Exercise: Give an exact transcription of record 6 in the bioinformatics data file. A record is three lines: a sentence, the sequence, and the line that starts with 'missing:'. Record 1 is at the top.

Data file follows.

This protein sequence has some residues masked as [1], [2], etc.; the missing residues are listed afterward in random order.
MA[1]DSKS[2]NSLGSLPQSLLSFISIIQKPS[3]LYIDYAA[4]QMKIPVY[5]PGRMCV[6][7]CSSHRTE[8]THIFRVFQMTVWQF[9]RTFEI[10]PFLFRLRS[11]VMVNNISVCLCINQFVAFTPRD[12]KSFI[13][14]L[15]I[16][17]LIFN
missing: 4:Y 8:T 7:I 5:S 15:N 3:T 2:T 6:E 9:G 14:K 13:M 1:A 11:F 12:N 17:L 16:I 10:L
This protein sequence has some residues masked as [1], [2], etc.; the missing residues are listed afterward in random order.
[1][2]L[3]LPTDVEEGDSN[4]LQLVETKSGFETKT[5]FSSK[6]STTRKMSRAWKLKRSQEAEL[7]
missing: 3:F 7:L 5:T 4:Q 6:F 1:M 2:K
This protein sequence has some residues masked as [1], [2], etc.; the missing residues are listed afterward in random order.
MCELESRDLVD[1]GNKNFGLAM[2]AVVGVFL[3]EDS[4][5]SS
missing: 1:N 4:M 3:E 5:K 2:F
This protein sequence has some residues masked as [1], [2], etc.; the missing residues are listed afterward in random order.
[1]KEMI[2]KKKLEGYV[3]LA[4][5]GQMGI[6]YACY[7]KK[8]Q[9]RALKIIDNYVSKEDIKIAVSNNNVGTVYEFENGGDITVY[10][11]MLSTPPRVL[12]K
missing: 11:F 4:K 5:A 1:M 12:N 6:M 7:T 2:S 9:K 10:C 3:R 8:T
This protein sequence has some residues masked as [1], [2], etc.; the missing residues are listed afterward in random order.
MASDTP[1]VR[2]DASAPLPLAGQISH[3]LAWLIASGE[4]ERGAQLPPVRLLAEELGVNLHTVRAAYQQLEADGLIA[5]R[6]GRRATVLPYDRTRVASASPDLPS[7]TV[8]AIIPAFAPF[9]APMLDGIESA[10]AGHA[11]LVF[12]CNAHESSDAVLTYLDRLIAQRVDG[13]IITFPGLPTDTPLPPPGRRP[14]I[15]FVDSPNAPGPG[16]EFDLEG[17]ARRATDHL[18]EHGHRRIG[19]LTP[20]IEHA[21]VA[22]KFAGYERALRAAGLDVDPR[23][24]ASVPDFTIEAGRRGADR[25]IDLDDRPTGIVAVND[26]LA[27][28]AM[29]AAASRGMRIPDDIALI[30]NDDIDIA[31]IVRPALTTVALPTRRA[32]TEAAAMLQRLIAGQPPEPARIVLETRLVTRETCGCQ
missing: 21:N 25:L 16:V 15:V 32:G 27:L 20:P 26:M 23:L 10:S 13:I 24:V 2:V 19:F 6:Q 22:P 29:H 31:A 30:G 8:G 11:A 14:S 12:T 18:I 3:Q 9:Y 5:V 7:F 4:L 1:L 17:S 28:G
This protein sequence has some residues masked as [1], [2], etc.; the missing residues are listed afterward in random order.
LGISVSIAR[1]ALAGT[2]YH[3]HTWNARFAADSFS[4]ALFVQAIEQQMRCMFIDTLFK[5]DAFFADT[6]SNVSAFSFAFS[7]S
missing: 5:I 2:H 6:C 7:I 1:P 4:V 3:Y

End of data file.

This protein sequence has some residues masked as [1], [2], etc.; the missing residues are listed afterward in random order.
LGISVSIAR[1]ALAGT[2]YH[3]HTWNARFAADSFS[4]ALFVQAIEQQMRCMFIDTLFK[5]DAFFADT[6]SNVSAFSFAFS[7]S
missing: 5:I 2:H 6:C 7:I 1:P 4:V 3:Y